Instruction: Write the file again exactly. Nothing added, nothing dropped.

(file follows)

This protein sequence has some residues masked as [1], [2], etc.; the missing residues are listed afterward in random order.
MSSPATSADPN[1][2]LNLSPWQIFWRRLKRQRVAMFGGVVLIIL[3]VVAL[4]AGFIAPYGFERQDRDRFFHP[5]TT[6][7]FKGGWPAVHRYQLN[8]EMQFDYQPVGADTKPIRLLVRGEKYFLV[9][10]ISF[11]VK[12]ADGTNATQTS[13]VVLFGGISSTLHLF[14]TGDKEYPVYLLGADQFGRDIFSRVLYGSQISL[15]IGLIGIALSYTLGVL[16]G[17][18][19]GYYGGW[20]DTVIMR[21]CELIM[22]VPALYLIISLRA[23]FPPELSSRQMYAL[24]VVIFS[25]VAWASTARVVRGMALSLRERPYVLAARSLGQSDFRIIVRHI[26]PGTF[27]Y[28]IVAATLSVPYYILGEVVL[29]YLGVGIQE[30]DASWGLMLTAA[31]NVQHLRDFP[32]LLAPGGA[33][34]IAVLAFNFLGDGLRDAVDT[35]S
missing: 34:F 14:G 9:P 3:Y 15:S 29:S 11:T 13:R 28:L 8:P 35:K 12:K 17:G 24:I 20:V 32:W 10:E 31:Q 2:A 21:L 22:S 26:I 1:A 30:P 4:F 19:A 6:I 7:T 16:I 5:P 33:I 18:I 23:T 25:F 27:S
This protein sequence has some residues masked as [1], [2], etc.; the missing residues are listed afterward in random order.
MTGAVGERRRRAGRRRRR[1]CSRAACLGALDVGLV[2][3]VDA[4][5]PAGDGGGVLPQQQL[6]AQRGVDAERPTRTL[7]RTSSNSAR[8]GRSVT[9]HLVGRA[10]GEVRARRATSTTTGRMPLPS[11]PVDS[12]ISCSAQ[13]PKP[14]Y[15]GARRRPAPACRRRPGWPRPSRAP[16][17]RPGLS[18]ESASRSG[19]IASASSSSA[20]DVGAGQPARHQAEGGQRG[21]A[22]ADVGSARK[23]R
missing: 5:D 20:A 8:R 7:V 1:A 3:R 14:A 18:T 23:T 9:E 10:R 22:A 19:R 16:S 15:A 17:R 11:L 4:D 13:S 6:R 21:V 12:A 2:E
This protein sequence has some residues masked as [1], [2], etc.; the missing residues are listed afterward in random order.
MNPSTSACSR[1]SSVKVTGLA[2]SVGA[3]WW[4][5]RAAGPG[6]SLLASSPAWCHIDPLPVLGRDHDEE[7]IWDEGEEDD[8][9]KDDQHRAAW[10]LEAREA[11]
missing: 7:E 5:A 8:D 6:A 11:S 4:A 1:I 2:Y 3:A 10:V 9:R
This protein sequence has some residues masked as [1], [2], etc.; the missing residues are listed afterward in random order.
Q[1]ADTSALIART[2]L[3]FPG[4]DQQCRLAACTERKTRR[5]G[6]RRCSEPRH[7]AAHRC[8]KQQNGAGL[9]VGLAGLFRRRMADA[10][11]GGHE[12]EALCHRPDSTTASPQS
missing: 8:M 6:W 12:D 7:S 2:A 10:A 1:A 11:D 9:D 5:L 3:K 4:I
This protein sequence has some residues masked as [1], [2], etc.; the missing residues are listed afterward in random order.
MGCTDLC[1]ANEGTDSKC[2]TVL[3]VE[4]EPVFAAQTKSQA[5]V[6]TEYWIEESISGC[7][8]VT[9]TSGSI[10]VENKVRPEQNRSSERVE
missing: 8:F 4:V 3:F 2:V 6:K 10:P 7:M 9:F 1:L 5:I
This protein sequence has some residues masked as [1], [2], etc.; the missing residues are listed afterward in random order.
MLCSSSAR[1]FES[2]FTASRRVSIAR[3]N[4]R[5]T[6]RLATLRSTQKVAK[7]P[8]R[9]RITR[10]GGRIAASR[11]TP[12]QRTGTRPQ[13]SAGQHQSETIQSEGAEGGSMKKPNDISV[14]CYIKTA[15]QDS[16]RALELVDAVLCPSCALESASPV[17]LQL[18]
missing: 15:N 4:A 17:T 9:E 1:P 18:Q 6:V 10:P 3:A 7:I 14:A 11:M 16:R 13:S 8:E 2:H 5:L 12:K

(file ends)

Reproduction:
This protein sequence has some residues masked as [1], [2], etc.; the missing residues are listed afterward in random order.
MSSPATSADPN[1][2]LNLSPWQIFWRRLKRQRVAMFGGVVLIIL[3]VVAL[4]AGFIAPYGFERQDRDRFFHP[5]TT[6][7]FKGGWPAVHRYQLN[8]EMQFDYQPVGADTKPIRLLVRGEKYFLV[9][10]ISF[11]VK[12]ADGTNATQTS[13]VVLFGGISSTLHLF[14]TGDKEYPVYLLGADQFGRDIFSRVLYGSQISL[15]IGLIGIALSYTLGVL[16]G[17][18][19]GYYGGW[20]DTVIMR[21]CELIM[22]VPALYLIISLRA[23]FPPELSSRQMYAL[24]VVIFS[25]VAWASTARVVRGMALSLRERPYVLAARSLGQSDFRIIVRHI[26]PGTF[27]Y[28]IVAATLSVPYYILGEVVL[29]YLGVGIQE[30]DASWGLMLTAA[31]NVQHLRDFP[32]LLAPGGA[33][34]IAVLAFNFLGDGLRDAVDT[35]S
missing: 34:F 14:G 9:P 3:Y 15:S 29:S 11:T 13:R 28:L 8:P 35:K 12:K 17:G 24:I 20:V 32:W 10:E 31:Q 2:A 21:L 22:S 26:I 1:A 30:P 4:F 19:A 6:I 7:T 16:I 5:P 33:I 18:I 23:T 25:F 27:S
This protein sequence has some residues masked as [1], [2], etc.; the missing residues are listed afterward in random order.
MTGAVGERRRRAGRRRRR[1]CSRAACLGALDVGLV[2][3]VDA[4][5]PAGDGGGVLPQQQL[6]AQRGVDAERPTRTL[7]RTSSNSAR[8]GRSVT[9]HLVGRA[10]GEVRARRATSTTTGRMPLPS[11]PVDS[12]ISCSAQ[13]PKP[14]Y[15]GARRRPAPACRRRPGWPRPSRAP[16][17]RPGLS[18]ESASRSG[19]IASASSSSA[20]DVGAGQPARHQAEGGQRG[21]A[22]ADVGSARK[23]R
missing: 5:D 20:A 8:R 7:V 1:A 3:R 14:A 18:T 23:T 9:E 10:R 22:A 19:R 16:S 15:A 17:R 11:L 4:D 13:S 6:R 21:V 12:A 2:E
This protein sequence has some residues masked as [1], [2], etc.; the missing residues are listed afterward in random order.
MNPSTSACSR[1]SSVKVTGLA[2]SVGA[3]WW[4][5]RAAGPG[6]SLLASSPAWCHIDPLPVLGRDHDEE[7]IWDEGEEDD[8][9]KDDQHRAAW[10]LEAREA[11]
missing: 7:E 5:A 8:D 6:A 11:S 4:A 1:I 2:Y 3:A 10:V 9:R
This protein sequence has some residues masked as [1], [2], etc.; the missing residues are listed afterward in random order.
Q[1]ADTSALIART[2]L[3]FPG[4]DQQCRLAACTERKTRR[5]G[6]RRCSEPRH[7]AAHRC[8]KQQNGAGL[9]VGLAGLFRRRMADA[10][11]GGHE[12]EALCHRPDSTTASPQS
missing: 8:M 6:W 12:D 7:S 2:A 10:A 1:A 11:D 9:D 5:L 3:K 4:I
This protein sequence has some residues masked as [1], [2], etc.; the missing residues are listed afterward in random order.
MGCTDLC[1]ANEGTDSKC[2]TVL[3]VE[4]EPVFAAQTKSQA[5]V[6]TEYWIEESISGC[7][8]VT[9]TSGSI[10]VENKVRPEQNRSSERVE
missing: 8:F 4:V 3:F 2:V 6:K 10:P 7:M 9:F 1:L 5:I
This protein sequence has some residues masked as [1], [2], etc.; the missing residues are listed afterward in random order.
MLCSSSAR[1]FES[2]FTASRRVSIAR[3]N[4]R[5]T[6]RLATLRSTQKVAK[7]P[8]R[9]RITR[10]GGRIAASR[11]TP[12]QRTGTRPQ[13]SAGQHQSETIQSEGAEGGSMKKPNDISV[14]CYIKTA[15]QDS[16]RALELVDAVLCPSCALESASPV[17]LQL[18]
missing: 15:N 4:A 17:T 9:E 1:P 18:Q 6:V 10:P 3:A 7:I 14:A 11:M 16:R 13:S 8:E 2:H 5:L 12:K